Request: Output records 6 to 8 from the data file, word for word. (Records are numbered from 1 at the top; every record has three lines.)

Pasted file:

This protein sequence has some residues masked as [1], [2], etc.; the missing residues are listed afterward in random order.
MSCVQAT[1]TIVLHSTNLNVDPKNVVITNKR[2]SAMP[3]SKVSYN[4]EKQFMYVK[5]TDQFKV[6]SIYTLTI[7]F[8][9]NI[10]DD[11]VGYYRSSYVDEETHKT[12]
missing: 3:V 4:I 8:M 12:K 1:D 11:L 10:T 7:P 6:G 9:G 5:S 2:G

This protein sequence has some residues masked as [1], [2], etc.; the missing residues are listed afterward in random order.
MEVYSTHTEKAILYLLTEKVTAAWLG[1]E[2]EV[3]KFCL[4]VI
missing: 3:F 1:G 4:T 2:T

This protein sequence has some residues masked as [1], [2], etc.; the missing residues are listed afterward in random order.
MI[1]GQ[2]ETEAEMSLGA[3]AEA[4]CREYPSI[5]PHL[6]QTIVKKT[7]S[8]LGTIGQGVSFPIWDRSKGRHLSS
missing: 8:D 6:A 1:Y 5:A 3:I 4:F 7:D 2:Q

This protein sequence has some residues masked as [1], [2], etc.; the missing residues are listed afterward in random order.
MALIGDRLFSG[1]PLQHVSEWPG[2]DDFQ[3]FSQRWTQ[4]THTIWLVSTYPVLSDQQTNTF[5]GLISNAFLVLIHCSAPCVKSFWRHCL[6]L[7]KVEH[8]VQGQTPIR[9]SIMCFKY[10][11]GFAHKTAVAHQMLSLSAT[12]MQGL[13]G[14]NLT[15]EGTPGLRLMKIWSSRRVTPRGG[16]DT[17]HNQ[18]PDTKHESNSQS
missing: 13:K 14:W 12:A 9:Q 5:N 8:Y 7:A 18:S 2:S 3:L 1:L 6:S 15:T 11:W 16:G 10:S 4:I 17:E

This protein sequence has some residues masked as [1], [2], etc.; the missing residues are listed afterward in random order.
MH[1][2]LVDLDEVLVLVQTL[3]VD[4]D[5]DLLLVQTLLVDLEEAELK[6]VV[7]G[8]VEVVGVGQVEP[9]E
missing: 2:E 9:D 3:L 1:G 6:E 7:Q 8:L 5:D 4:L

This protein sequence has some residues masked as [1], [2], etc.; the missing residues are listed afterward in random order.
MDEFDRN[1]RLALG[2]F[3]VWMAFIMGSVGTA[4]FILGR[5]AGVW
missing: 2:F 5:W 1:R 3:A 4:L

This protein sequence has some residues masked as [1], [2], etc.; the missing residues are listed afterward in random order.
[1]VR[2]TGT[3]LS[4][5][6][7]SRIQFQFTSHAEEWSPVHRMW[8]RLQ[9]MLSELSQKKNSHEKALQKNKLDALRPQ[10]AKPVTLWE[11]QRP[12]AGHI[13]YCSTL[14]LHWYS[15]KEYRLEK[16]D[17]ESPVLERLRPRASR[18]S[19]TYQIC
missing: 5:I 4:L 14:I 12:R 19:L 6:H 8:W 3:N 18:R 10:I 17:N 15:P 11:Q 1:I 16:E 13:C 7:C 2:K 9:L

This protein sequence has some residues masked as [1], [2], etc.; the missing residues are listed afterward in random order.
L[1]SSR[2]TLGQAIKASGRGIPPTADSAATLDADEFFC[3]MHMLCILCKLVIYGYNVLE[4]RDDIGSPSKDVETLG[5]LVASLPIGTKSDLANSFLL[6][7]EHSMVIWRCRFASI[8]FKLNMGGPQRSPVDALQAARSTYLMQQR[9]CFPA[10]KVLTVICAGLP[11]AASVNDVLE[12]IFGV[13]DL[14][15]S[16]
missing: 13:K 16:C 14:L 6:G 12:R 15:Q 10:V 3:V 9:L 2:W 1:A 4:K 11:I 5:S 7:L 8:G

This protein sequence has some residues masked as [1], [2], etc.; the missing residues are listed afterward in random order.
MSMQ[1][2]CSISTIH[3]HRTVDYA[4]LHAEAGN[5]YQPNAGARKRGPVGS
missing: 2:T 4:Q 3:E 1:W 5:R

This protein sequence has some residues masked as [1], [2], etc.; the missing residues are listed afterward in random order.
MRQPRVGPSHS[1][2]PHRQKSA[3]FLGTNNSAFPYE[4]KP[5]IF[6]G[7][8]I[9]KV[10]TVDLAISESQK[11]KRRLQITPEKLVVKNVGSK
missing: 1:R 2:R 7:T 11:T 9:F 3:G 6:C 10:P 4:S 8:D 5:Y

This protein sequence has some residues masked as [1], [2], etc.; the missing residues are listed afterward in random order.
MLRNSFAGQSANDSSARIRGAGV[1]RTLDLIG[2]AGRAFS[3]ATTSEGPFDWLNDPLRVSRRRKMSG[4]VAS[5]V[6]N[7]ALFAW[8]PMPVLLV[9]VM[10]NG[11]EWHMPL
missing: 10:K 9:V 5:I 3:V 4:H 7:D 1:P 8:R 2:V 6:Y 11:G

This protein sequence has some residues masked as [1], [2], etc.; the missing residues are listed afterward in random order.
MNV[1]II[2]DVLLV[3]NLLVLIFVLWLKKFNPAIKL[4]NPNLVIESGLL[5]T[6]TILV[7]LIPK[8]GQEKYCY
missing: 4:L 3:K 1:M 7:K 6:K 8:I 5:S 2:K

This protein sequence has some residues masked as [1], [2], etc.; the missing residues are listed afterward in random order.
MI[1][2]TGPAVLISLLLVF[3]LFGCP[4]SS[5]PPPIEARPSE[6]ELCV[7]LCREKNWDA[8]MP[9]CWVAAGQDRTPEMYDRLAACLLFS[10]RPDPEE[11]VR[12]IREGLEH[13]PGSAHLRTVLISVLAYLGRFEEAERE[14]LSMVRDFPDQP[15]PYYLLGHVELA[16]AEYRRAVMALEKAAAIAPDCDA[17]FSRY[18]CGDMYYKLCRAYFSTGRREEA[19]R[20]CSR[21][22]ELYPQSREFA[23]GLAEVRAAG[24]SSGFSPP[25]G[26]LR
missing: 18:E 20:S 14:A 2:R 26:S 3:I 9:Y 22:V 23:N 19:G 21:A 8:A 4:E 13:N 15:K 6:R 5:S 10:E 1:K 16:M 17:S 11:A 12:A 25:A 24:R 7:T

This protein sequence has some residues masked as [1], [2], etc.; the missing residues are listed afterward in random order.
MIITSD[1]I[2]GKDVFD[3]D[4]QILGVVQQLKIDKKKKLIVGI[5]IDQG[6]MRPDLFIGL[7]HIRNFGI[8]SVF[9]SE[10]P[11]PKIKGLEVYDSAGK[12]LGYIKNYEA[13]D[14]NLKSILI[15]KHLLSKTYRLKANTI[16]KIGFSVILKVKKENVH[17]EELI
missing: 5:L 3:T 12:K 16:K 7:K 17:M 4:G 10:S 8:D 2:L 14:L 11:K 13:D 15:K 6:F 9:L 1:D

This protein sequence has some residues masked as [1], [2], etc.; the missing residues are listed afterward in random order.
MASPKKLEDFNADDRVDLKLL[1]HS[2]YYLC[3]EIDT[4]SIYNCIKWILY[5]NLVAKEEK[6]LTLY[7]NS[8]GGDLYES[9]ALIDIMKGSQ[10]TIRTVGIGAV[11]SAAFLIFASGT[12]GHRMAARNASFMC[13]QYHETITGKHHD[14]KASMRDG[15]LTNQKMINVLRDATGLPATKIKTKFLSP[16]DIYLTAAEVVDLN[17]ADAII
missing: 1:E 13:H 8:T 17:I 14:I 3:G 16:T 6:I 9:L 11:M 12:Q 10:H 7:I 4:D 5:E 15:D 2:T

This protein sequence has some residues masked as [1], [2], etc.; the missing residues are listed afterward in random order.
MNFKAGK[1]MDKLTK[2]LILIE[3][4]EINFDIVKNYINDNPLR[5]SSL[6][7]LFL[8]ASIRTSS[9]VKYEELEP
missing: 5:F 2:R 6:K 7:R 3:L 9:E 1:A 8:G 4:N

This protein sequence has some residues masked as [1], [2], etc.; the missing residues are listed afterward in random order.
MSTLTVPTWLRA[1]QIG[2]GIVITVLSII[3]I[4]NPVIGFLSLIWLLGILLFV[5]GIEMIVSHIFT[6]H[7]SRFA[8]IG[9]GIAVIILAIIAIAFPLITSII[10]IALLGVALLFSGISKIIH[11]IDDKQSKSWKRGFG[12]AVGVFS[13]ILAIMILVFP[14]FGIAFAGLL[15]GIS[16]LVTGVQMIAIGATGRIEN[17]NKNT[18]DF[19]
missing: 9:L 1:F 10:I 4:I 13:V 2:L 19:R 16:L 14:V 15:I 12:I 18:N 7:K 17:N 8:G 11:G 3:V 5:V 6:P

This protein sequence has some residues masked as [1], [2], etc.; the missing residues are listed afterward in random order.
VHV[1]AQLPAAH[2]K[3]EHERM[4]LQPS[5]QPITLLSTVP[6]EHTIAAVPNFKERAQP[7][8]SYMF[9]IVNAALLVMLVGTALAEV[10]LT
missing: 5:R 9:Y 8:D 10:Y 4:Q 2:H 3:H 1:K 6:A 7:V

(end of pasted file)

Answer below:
This protein sequence has some residues masked as [1], [2], etc.; the missing residues are listed afterward in random order.
MDEFDRN[1]RLALG[2]F[3]VWMAFIMGSVGTA[4]FILGR[5]AGVW
missing: 2:F 5:W 1:R 3:A 4:L

This protein sequence has some residues masked as [1], [2], etc.; the missing residues are listed afterward in random order.
[1]VR[2]TGT[3]LS[4][5][6][7]SRIQFQFTSHAEEWSPVHRMW[8]RLQ[9]MLSELSQKKNSHEKALQKNKLDALRPQ[10]AKPVTLWE[11]QRP[12]AGHI[13]YCSTL[14]LHWYS[15]KEYRLEK[16]D[17]ESPVLERLRPRASR[18]S[19]TYQIC
missing: 5:I 4:L 14:I 12:R 19:L 6:H 8:W 3:N 18:R 10:I 17:N 15:P 11:Q 1:I 16:E 13:C 7:C 2:K 9:L

This protein sequence has some residues masked as [1], [2], etc.; the missing residues are listed afterward in random order.
L[1]SSR[2]TLGQAIKASGRGIPPTADSAATLDADEFFC[3]MHMLCILCKLVIYGYNVLE[4]RDDIGSPSKDVETLG[5]LVASLPIGTKSDLANSFLL[6][7]EHSMVIWRCRFASI[8]FKLNMGGPQRSPVDALQAARSTYLMQQR[9]CFPA[10]KVLTVICAGLP[11]AASVNDVLE[12]IFGV[13]DL[14][15]S[16]
missing: 13:K 16:C 14:L 6:G 12:R 15:Q 10:V 3:V 9:L 2:W 1:A 4:K 11:I 5:S 7:L 8:G